Rampant fee hikes by unaided private schools in Goa came for a critical review amidst shocking revelations at a meeting organised by aggrieved parents of children who study in such schools. The meeting was held at the BPS club at Margao on Thursday 26th March 2009 and was impressively attended by over 400 parents of children studying in different private schools in Goa.
Triggered by the protest of a few parents who opposed the hike in fees by a Margao based school recently, the meeting was well attended by parents who sought a solution to the unethical commercialisation of education in Goa and arbitrary levying of fees by private schools.
The parents body while tentatively deciding to meet the Director of Education on 2nd of April, categorically demanded that the directorate of education should set up the authority who should exercise its powers to inspect and audit the account statements of recognized unaided schools in Goa.
Specifying various sections of the law which are constituted to protect citizens from being cheated, the founder member of the body Mr Orlando Pacheco lamented at the blind attitude of the government of Goa in enforcing the law to protect Goans from paying exorbitant fees for childrens' education by private schools who are now trying to increase the fees even further on the pretext of the sixth pay commission recommendations.
The forum also explored the setting up of a committee of experts to handle financial matters and prepare a report on whether the schools can pay the teachers the salaries as per the sixth pay commission from the existing fees currently being charged.
Pointing out to the governments apathy in solving the problem, Mr Orlando Pacheco drew an analogy between the private buses and the public buses who are both regulated by the government of Goa.Mr Pacheco said that schools are more important than buses and sought the immediate intervention of the government to regulate fee structure of the schools and examine their accounts while demanding the adherence to various sections of the Goa school education Act 1984.
Mr Franky Monteiro, another founder member of the forum, also pointed out gross irregularities which had come to their notice in a Margao School, wherein excess funds amounting to lakhs of rupees have been illegally transferred from the tuition fee account to the accounts of the construction funds which is in violation of section 10, sub section 6(b) of the Goa School education act 1984, and is also in a clear violation of the Supreme court guidelines issued in the 27th April Judgement in the Modern School case of Delhi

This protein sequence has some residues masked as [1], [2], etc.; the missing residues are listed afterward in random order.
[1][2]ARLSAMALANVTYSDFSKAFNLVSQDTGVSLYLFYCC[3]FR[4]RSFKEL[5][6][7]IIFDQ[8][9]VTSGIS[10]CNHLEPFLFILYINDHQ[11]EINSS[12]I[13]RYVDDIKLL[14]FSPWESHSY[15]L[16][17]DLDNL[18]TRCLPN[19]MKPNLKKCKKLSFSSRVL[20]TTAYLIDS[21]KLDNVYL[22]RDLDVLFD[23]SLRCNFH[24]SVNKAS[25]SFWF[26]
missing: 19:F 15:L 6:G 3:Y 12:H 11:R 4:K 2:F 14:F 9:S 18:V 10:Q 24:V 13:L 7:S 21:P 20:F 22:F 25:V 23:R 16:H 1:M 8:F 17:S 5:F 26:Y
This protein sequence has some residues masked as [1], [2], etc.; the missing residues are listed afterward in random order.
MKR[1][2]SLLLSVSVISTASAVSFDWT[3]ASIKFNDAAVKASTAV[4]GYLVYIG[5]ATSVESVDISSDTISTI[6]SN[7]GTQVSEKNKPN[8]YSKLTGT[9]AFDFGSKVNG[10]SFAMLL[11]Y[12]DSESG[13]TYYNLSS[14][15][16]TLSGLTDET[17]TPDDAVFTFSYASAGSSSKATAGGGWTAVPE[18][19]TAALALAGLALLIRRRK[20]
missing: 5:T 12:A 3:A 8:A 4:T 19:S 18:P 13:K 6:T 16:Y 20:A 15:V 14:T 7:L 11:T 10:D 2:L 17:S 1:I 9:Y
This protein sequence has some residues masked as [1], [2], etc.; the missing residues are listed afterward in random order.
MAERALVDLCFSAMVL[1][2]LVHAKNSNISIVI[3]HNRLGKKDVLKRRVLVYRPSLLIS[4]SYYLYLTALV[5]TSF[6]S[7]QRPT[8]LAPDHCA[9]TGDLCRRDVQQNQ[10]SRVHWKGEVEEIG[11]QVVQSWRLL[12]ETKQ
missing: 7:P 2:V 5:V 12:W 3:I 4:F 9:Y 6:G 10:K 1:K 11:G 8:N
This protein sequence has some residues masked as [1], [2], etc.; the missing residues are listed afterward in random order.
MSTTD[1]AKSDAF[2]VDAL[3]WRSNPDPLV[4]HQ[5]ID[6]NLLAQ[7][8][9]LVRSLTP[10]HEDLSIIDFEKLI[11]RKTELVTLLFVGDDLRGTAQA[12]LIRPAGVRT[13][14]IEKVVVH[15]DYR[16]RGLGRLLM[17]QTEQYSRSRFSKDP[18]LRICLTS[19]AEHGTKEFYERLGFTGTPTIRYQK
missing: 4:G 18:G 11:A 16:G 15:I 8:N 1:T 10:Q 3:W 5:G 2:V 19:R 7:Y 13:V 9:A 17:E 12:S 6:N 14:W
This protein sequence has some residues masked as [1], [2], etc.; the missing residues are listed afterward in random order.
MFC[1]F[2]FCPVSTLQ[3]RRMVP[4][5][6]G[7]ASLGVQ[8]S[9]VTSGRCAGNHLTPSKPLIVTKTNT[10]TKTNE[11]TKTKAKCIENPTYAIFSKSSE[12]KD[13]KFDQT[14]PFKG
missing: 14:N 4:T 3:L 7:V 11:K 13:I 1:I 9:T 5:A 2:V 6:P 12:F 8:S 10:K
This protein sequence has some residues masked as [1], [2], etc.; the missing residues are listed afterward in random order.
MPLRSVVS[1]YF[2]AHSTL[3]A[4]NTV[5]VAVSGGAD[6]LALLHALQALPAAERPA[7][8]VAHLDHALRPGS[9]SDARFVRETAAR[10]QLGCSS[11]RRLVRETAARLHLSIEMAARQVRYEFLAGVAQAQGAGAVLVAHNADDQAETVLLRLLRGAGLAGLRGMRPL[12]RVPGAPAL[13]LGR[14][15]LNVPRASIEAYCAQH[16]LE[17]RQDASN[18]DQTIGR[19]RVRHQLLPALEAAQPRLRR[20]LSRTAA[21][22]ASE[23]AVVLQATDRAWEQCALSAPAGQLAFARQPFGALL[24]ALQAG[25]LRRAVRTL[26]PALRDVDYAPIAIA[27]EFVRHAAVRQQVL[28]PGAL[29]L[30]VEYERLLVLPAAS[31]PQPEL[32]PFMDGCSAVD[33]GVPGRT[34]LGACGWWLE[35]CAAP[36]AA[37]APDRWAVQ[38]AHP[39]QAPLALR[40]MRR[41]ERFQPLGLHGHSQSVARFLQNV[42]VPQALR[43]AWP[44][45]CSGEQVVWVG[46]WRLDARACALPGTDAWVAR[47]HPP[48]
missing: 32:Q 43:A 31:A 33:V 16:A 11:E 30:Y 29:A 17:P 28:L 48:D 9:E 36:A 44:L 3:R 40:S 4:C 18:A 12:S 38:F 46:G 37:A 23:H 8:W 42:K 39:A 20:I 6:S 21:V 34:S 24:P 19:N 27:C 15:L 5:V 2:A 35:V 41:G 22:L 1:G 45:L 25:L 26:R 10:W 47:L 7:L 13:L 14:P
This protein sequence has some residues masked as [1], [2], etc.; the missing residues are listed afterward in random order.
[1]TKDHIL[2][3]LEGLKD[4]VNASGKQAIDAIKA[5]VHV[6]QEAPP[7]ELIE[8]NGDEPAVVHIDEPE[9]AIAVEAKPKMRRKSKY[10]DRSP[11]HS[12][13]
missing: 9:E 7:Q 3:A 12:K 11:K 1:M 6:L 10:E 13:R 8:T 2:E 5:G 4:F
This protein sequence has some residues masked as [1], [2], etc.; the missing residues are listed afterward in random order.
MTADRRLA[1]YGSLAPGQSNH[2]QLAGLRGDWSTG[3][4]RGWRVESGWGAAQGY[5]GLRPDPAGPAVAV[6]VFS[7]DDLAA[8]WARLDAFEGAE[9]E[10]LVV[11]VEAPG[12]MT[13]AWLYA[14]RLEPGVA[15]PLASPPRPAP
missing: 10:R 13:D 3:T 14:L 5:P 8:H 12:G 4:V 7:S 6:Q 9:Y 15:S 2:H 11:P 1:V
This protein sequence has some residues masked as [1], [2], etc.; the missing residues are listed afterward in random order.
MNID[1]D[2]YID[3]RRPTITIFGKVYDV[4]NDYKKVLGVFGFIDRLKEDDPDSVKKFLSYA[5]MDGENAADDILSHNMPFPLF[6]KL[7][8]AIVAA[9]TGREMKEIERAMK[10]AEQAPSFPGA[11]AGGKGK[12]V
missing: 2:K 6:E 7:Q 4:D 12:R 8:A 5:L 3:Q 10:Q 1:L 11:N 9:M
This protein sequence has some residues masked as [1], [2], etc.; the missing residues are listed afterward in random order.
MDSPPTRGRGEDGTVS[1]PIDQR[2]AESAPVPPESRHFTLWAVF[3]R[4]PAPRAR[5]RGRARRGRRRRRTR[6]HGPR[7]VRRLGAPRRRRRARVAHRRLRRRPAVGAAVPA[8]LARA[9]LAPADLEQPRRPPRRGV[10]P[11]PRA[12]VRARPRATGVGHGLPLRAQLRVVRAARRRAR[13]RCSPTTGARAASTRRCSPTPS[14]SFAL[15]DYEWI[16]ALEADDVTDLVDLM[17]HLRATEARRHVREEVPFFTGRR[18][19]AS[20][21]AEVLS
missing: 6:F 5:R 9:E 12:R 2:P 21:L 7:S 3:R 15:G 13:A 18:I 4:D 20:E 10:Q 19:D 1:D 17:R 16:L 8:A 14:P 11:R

The open forum saw various speakers slamming the government for introducing the konkani medium for primary education in government schools thereby monopolising the English education by private unaided schools leading to the current impasse. Speakers lambasted the elected representatives who have enforced the vernacular medium of instruction on Goan citizens while themselves admitting their children to English schools. They argued that the schools should be given the choice of choosing their medium of instruction.
The meeting also demanded that the government schools examine the accounts of unaided private schools and urged an audit authorized by the comptroller and auditor general of India.
Armed with the booklet of various sections of the Goa school education act 1984, supreme court guidelines and supreme court rulings on similar cases, the forum demanded hat the DoE should not give approval to any fee hike by the management of unaided recognised schools in Goa till their accounts are examined and a report prepared by the committee appointed by the government.